“As a skateboarder, I’ve never experienced bullying at a skate park,” Hart said.
Later the recreation department told him the town’s insurance company required an attendant when the park was open.
“I’ve been In skate parks all around the country, and this the only one that has attendants,” Hart said.
He said the recreation director had asked the town about having a volunteer cover the park, but the response was that it had to be a paid attendant.
Because of that requirement, the town now limits use of the skateboard park to a few hours on summer weekends, Hart said.
“It kind of seems like Meredith has stigmatized skateboarding over the years,” said Hart. “They claim it’s more dangerous than football. It’s a long-time prejudice against skateboarding that shouldn’t exist any more.”
He acknowledges that some other skateboard parks are in similar states of disrepair, and Laconia’s park is closed, but he noted that Burlington, Vermont, has just built a “massive” new skateboard park.
Meredith Town Administrator Phil Warren said the skateboard park is one of many wants and priorities competing for limited resources.
“We have maintained the skate park to the best of our ability, both financially and operationally,” Warren said, “but it is an older facility and maintenance can only do so much.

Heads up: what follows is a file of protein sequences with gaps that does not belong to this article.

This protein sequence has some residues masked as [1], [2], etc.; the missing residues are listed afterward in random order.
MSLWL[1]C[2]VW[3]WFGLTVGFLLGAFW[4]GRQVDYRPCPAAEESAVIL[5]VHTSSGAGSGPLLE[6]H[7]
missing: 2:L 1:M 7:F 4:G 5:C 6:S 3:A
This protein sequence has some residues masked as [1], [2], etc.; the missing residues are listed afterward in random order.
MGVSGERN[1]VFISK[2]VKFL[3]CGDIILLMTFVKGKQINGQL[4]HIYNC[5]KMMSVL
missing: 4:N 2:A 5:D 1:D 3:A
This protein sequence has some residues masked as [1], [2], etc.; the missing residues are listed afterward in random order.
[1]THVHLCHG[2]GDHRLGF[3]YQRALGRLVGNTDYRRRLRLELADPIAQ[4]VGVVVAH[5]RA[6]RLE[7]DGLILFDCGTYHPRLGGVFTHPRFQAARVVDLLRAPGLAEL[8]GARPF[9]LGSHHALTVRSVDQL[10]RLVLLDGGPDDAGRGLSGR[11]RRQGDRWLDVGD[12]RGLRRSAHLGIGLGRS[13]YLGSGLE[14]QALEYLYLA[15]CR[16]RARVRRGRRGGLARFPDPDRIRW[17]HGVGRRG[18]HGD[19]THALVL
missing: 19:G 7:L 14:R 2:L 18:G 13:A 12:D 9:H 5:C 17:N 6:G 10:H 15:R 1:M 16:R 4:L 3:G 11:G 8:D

“The reason that an attendant is required whenever it is open is because, without such an attendant, the town would incur undue liability and the skate park would become what is known as an attractive nuisance,” he said.
Hart, who attended Plymouth State University, said he served on a nonprofit organization that helped to build the Plymouth skateboard park, so he felt he could do the same thing in Meredith. He said he chose to raise money through the “Save My Dad’s Memorial Skatepark” GoFundMe campaign because “It’s a way to tell a story, and the most powerful thing about Meredith’s skate park is the strong personal connection. I thought that story would move a lot of people and have meaning for a lot of people in the community.”
The response, he said, “is just heartwarming — not only that people donated money, but I’ve also received a lot of positive comments about my dad, and that’s not something I always get to hear. People find it’s a bit hard to talk about a deceased parent. People don’t want to get sad, so there’s not always a chance to hear positive comments.